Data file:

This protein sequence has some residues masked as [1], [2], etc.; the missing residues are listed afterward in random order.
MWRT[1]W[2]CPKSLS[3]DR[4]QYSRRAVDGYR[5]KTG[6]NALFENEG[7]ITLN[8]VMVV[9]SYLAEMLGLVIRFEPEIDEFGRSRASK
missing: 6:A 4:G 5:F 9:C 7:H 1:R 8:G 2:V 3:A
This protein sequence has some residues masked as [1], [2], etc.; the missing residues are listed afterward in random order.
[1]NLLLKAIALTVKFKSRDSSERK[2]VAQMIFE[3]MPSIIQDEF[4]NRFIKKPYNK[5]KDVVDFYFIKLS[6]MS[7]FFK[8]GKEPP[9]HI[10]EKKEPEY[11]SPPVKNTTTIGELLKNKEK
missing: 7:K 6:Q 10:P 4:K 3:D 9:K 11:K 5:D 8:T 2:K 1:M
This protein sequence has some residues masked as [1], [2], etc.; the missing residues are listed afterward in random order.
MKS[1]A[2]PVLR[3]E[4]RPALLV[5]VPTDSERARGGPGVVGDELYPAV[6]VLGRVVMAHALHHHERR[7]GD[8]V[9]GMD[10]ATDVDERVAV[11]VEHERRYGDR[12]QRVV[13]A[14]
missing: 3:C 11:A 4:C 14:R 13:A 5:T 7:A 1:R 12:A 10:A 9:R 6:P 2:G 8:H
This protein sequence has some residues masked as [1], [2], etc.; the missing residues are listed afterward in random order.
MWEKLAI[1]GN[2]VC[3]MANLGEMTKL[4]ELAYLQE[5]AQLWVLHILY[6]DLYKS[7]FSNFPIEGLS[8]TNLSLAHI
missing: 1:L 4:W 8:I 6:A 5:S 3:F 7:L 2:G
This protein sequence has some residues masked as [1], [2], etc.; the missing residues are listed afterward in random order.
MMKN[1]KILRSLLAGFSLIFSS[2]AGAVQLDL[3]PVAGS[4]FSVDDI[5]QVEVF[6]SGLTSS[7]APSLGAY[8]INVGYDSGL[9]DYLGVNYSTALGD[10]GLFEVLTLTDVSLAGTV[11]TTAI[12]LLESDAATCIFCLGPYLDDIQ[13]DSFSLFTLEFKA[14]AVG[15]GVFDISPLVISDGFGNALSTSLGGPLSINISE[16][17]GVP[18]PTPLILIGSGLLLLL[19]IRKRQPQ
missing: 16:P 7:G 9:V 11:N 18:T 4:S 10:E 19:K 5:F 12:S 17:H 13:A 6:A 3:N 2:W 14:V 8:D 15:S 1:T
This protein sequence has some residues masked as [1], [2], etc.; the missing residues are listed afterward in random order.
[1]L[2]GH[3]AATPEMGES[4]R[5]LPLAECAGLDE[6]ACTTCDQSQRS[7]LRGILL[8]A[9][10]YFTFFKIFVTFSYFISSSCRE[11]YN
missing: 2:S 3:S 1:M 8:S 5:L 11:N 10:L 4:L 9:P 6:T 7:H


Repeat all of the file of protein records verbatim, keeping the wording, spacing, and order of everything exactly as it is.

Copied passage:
This protein sequence has some residues masked as [1], [2], etc.; the missing residues are listed afterward in random order.
MWRT[1]W[2]CPKSLS[3]DR[4]QYSRRAVDGYR[5]KTG[6]NALFENEG[7]ITLN[8]VMVV[9]SYLAEMLGLVIRFEPEIDEFGRSRASK
missing: 6:A 4:G 5:F 9:C 7:H 1:R 8:G 2:V 3:A
This protein sequence has some residues masked as [1], [2], etc.; the missing residues are listed afterward in random order.
[1]NLLLKAIALTVKFKSRDSSERK[2]VAQMIFE[3]MPSIIQDEF[4]NRFIKKPYNK[5]KDVVDFYFIKLS[6]MS[7]FFK[8]GKEPP[9]HI[10]EKKEPEY[11]SPPVKNTTTIGELLKNKEK
missing: 7:K 6:Q 10:P 4:K 3:D 9:K 11:K 5:D 8:T 2:K 1:M
This protein sequence has some residues masked as [1], [2], etc.; the missing residues are listed afterward in random order.
MKS[1]A[2]PVLR[3]E[4]RPALLV[5]VPTDSERARGGPGVVGDELYPAV[6]VLGRVVMAHALHHHERR[7]GD[8]V[9]GMD[10]ATDVDERVAV[11]VEHERRYGDR[12]QRVV[13]A[14]
missing: 3:C 11:A 4:C 14:R 13:A 5:T 7:A 1:R 12:A 10:A 9:R 6:P 2:G 8:H
This protein sequence has some residues masked as [1], [2], etc.; the missing residues are listed afterward in random order.
MWEKLAI[1]GN[2]VC[3]MANLGEMTKL[4]ELAYLQE[5]AQLWVLHILY[6]DLYKS[7]FSNFPIEGLS[8]TNLSLAHI
missing: 1:L 4:W 8:I 6:A 5:S 3:F 7:L 2:G
This protein sequence has some residues masked as [1], [2], etc.; the missing residues are listed afterward in random order.
MMKN[1]KILRSLLAGFSLIFSS[2]AGAVQLDL[3]PVAGS[4]FSVDDI[5]QVEVF[6]SGLTSS[7]APSLGAY[8]INVGYDSGL[9]DYLGVNYSTALGD[10]GLFEVLTLTDVSLAGTV[11]TTAI[12]LLESDAATCIFCLGPYLDDIQ[13]DSFSLFTLEFKA[14]AVG[15]GVFDISPLVISDGFGNALSTSLGGPLSINISE[16][17]GVP[18]PTPLILIGSGLLLLL[19]IRKRQPQ
missing: 16:P 7:G 9:V 11:N 18:T 4:S 10:E 19:K 5:F 12:S 17:H 13:A 6:A 3:N 2:W 14:V 8:D 15:S 1:T
This protein sequence has some residues masked as [1], [2], etc.; the missing residues are listed afterward in random order.
[1]L[2]GH[3]AATPEMGES[4]R[5]LPLAECAGLDE[6]ACTTCDQSQRS[7]LRGILL[8]A[9][10]YFTFFKIFVTFSYFISSSCRE[11]YN
missing: 2:S 3:S 1:M 8:S 5:L 11:N 10:L 4:L 9:P 6:T 7:H